“There’s an opportunity to be involved in that discussion. An opportunity to help build a really cool business and… teach consumers about something amazing,” she said.

“So it’s like, you know, I’ll just do it!”

Steve Vallas, chief executive of Blockchain Australia, said this has been a common refrain by newcomers in the sector. 

“In recent months, I’ve heard of a great number of people who are reconsidering their careers and the trajectory they’re going to follow,” Vallas said. 

“One of the things that’s of particular interest, I think, in blockchain, crypto… is it’s purposeful,” he said. “People feel they can create legacies.” 

Louis said that there’s also a sense that the path towards regulation for the crypto sector has involved far less animosity and more government support than other emerging industries. 

“I’ve never seen an industry so keen for regulation,” said Liberal senator Andrew Bragg, who led the Senate Select Committee on financial technology, last year.

Louis said absence of regulation was slowing Coinstash’s growth, but the fact that she’s been able to namecheck a vast array of stakeholders from the community signalled “the government’s been really open to hearing all kinds of voices”. 

‘The world can’t afford for women to be left out of this’

Jenny Wei and Ana Alaveras, chief operating officer and country manager respectively at Ebonex, an Australian cryptocurrency trading platform attached to a large global corporation, met a little under five years ago while working at the trading desk of Western Union in Sydney.

Following stints abroad and the births of Wei’s children, they are again working in the same office, with a very specific purpose. 

“I want to see more women in the market,” Wei said. 

She remembers formative experiences in recent years engaging with firms working with women in developing countries. They used cryptocurrency payments to ensure money arrived without the lengthy delays involved in a traditional money transfer.

“Women in specific countries can’t even get a bank account — that tells us we have a long way to go in driving not only financial security for women but financial accessibility,” Wei said. 

In much the same way that the early years of the ’90s internet boom and the birth of social media were defined by a narrow subset of mostly white men, whose blind spots created biases that continue in the technology and the industry, Wei worries the same could happen with Web3. 

“Estimates state that approximately 80% of people trading in crypto are men,” Wei said, though there is evidence that non-white people are investing in crypto at rates well in excess of participation in traditional financial markets.

“Crypto is going to be huge and, despite what some may think, crypto will become a dominant player in the financial industry,” Wei said.

“Like all financial instruments, women are the last ones to get involved,” she said. 

Alaveras said this was top of a list of many reasons she decided to join her former colleague at a crypto startup as Ebonex expanded into Australia and Asia more broadly. 

“I actually feel that we could make a difference with this, wherever it takes us,” Alaveras said.

“We are here to ensure that women and other minority groups are engaged and involved with this narrative,” she said.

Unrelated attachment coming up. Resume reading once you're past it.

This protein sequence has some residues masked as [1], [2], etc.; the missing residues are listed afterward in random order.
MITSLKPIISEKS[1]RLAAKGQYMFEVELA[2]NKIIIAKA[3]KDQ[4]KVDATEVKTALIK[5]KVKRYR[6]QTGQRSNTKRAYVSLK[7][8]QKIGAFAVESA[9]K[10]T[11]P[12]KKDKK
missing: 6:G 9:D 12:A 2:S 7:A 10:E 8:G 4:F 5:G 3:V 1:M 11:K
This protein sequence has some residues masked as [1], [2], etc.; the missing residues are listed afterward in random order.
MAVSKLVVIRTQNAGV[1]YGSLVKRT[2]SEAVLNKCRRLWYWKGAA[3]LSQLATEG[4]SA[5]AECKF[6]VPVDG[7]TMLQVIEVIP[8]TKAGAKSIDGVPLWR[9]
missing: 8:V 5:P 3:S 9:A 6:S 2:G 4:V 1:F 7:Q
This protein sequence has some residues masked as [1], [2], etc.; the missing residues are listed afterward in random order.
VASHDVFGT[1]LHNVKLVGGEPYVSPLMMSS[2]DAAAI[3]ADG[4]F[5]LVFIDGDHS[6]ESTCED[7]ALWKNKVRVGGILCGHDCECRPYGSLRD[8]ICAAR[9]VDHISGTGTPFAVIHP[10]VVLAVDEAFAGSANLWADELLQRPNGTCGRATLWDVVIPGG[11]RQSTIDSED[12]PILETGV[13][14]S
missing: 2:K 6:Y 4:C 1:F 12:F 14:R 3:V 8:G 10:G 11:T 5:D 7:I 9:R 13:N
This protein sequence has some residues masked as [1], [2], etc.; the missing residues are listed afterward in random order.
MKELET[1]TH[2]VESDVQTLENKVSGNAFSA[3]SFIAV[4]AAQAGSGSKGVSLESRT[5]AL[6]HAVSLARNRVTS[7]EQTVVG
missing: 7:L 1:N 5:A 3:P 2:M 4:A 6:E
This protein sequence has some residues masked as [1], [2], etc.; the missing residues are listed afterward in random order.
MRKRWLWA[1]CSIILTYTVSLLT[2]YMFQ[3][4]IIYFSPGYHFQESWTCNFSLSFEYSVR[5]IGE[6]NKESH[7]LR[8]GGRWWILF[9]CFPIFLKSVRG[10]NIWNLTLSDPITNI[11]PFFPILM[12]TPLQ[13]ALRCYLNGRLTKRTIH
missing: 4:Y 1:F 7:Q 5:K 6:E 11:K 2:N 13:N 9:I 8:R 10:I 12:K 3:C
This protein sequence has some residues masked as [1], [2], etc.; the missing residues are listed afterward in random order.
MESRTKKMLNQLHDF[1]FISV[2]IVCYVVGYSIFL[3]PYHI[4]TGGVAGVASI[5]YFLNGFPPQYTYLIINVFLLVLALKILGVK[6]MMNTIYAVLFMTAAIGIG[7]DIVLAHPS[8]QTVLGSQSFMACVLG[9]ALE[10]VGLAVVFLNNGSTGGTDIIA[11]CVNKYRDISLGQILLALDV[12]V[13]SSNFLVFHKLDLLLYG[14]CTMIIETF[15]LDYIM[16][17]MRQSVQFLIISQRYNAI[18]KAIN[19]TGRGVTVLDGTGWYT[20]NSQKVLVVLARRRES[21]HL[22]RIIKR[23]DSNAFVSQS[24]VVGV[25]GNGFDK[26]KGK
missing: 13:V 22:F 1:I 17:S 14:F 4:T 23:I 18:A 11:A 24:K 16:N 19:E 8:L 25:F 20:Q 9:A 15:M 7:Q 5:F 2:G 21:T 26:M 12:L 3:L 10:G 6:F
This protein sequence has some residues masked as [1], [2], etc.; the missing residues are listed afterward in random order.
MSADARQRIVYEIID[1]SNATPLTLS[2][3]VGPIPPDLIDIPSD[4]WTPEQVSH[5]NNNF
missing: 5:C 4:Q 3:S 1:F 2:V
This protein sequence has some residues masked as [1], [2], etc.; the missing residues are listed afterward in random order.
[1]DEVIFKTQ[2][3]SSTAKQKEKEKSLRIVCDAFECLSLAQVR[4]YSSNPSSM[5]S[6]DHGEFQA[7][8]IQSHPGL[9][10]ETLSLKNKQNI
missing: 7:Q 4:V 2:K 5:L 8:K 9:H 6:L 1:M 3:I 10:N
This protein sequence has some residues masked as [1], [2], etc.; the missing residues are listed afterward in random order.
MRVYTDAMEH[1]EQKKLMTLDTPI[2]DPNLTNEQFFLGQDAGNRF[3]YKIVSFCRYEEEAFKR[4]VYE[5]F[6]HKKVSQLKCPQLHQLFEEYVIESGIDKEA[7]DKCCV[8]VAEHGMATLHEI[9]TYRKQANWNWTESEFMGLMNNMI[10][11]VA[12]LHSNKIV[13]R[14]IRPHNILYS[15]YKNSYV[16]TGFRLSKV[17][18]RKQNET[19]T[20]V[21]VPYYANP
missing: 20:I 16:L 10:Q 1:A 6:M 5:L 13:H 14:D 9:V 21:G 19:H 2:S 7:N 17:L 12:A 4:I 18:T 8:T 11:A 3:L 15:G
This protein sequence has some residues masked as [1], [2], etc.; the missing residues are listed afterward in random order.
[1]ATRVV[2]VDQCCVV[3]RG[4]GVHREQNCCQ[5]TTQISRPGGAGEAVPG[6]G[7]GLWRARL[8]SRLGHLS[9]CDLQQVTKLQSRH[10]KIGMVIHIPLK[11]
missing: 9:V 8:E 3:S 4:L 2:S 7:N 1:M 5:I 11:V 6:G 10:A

‘The right time to do it’

When Dylan Murray’s previous employer, a multinational infrastructure firm, shared the news that following the end of the most recent lockdowns, the company would require all workers to return to the office five days a week, he stepped up his job search.

He’s now a project manager at Block Earner, which in late 2021 raised $6.4 million in seed funding to this year launch a platform to offer everyday people the ability to invest in DeFi products. 

Beyond his transferable skills in finance and the benefits of the “really flexible working conditions” that had become a non-negotiable for him, he felt it was finally the right moment to make the switch. 

“I think it’s the right time to do it,” he said. 

Dylan Murray believes the expertise gained by those who enter the industry now will offer opportunities akin to the internet boom of the ’90s.

“If you think about it, Bitcoin was released into the wild in 2009. That’s only 12 years ago. It pretty much makes every company that operates in crypto a startup.

“So for a while I think there’ll be lots of opportunities. Not all of them will work out. Obviously, that’s… startup life.”

But he said it was also a chance to develop domain expertise that would only grow more valuable each year. “It’s like the ’90s Internet,” Murray said.

The path forward

Ngyuen said a common topic of discussion for himself and Louis was their decision to defect from more established sectors to get involved with crypto.

“We talk about this quite regularly where, you know, we do understand it could be a bit of a hindrance to our professional career path,” he said, adding, “If I were to go back into financial services, some might even look down upon it.”

Louis said she thinks the coming years’ pathway toward a regulatory framework will counter this perspective. 

“It’s inevitable that new regulation will come out in the next few years,” she said. 

“And with that regulation, there’ll be more confidence from banks and other financial institutions and just mainstream investors to be like, ‘Okay, this is a legitimate asset. This is legitimate technology.’ And then we’ll definitely see more adoption.” 

Both Vallas and Nguyen agreed the tide was turning on the perspective on joining the industry.

“The calculated risk is right,” Vallas said, but added, “It’s becoming less risky day by day.” 

“I think you have a lot of young finance, business graduates wanting to go into financial services, not knowing the potential opportunities a career in crypto could present,” Nguyen said.